Saturday, 11 November 2006

On using the 'J-Word'

Normally, I'd prefer to talk about writing, and I am reluctant to replace the previous post because it had some really rather nice responses. But this present topic has been bobbing around in my brain this week and I thought I would share it, because it does have relevance to the matter of writing.

More years ago than I care to remember, I spent a year on a reasonably remote university campus. We were so distant from the nearest town that we evangelicals would all turn up at the college chapel to hear preaching from whoever was passing through. We had an extremely varied diet, including many academic theologians who felt that here, amongst students, they could use words with more than two syllables. Very soon we developed an index of the preaching, simply based on how long they could preach without using the word Jesus. Some managed the whole thirty minutes without using the word. After some months, we felt that this was a pretty sure indication of whether or not a preacher was spiritually alive or dead.

Years later, I was told that if you wanted to get a book with a Christian framework published by a secular publisher in the UK you had to avoid using the J-word. You could get away with all sorts of things, including discussing spirituality, but somehow that name (the real He-who-shall- not-be-Named) triggered negative responses. At this point, you would expect me to say ‘well, of course, I abhor this view and my books are studded with the word ‘Jesus’’. Well actually, they aren't and in the present series I think I've made a point of using that word just once a book partly because I don't want to put off the interested reader, who comes from outside Christianity. And after all, as the Bible shows there are lots of other names and titles for the Lord that we can invoke.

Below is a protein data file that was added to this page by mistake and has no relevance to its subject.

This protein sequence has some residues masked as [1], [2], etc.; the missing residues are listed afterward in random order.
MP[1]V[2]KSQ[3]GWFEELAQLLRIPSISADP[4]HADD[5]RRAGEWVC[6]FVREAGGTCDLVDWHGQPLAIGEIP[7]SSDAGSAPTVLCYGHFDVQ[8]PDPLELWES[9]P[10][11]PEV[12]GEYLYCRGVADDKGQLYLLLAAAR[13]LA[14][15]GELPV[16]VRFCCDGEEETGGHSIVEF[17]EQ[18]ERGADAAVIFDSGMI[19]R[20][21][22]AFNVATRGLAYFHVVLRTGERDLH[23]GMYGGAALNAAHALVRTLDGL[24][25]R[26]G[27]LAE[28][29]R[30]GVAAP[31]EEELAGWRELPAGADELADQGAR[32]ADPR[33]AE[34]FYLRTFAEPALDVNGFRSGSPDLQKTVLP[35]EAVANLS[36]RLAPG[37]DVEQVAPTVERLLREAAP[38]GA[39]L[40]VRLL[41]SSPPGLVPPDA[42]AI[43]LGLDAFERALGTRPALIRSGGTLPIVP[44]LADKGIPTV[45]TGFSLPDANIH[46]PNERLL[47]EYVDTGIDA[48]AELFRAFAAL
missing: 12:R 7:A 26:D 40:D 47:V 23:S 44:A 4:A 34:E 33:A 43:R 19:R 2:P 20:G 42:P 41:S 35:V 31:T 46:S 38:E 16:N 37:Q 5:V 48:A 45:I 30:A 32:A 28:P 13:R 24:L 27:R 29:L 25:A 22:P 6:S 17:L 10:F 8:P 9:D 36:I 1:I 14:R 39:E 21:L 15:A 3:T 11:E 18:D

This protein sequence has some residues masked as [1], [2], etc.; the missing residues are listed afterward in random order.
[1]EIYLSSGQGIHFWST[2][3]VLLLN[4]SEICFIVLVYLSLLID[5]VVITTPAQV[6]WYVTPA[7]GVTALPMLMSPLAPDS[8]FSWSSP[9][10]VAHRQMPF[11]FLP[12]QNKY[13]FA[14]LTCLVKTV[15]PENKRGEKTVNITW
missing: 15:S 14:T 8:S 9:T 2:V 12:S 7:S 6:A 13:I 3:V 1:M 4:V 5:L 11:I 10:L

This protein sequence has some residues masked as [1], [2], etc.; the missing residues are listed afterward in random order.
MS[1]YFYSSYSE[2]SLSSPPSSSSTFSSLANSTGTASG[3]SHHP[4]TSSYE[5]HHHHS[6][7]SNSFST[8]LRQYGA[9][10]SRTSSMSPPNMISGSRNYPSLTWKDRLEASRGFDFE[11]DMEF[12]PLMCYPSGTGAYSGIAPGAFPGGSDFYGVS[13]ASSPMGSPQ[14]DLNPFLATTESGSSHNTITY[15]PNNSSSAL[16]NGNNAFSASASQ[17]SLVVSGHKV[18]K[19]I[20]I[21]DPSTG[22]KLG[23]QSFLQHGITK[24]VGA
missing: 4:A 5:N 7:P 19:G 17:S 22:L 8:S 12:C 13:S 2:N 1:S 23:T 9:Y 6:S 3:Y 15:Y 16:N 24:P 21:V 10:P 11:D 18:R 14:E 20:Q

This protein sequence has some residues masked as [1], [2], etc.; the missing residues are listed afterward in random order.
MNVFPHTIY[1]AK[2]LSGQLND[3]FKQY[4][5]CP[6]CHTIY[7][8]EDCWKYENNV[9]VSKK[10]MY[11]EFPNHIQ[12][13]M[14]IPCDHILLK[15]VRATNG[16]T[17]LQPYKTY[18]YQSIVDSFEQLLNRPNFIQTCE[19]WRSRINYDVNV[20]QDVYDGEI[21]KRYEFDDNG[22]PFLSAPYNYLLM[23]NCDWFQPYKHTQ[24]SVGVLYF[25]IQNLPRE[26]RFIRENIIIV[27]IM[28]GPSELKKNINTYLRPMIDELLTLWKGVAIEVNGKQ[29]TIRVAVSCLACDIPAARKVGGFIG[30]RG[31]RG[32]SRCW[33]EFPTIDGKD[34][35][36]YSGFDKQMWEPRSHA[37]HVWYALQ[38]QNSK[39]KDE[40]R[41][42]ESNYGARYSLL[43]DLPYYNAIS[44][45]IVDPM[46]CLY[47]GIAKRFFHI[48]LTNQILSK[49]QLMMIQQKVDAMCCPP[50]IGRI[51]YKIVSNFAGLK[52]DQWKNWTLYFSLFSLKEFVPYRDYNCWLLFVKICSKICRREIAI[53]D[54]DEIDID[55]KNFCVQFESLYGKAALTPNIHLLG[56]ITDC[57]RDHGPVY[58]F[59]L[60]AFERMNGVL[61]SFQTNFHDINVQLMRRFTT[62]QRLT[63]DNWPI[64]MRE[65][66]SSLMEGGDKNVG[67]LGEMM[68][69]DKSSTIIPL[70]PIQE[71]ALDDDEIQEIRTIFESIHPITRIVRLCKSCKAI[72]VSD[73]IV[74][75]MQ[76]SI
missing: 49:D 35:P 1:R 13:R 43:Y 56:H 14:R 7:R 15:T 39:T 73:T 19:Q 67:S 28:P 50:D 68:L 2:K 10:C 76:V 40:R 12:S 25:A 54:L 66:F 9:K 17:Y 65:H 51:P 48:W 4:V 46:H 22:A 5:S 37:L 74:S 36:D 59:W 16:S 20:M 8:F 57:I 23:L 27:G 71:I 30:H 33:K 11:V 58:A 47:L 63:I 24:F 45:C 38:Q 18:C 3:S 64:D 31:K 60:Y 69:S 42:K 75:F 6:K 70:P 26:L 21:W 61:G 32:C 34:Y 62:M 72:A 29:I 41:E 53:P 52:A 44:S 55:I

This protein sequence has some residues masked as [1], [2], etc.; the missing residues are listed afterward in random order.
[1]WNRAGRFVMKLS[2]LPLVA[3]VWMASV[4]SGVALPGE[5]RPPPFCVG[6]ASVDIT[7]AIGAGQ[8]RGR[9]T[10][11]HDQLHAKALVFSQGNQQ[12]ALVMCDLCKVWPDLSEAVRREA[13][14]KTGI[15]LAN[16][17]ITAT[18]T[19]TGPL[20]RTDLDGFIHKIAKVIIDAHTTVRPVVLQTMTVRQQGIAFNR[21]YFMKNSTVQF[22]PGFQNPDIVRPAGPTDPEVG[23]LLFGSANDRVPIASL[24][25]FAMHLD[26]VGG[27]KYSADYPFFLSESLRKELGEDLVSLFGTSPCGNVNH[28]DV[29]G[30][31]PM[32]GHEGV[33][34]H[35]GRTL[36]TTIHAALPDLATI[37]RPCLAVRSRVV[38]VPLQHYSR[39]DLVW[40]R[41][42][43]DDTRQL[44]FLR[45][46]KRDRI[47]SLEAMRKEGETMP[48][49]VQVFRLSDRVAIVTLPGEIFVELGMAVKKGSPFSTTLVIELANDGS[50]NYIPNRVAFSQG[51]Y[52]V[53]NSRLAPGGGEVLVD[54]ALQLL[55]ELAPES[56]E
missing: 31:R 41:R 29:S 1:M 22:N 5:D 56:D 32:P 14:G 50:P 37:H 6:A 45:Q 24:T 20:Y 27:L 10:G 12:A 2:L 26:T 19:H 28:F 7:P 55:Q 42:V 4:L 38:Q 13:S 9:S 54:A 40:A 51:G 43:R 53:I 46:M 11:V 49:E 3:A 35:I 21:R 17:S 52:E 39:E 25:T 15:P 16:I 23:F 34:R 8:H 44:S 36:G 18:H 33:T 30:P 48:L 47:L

What you may ask, triggered this reflection? It's just that is our country's leading churchman has a widely noted inability to use the J. word himself. Entire sermons pass without him mentioning it and he achieved a singular feat recently of being interviewed specifically about Christianity by one of our more aggressive radio personalities and never used the word (or, I think, ‘Christ’).

I would be inclined to attribute this apparent ‘Jesus-ophobia’ to some psychological or sociological quirk were it not for the explicit claims of the New Testament, notably in Philippians chapter 2 that one day, ‘every knee will bow at the name of Jesus’. Of course, that is symbolic language but I feel it is interesting that there are so many attempts to whitewash away the very specific and very concrete Jesus that there is in biblical Christianity and replace him by something far, far vaguer.

Are they afraid of something? Or Someone?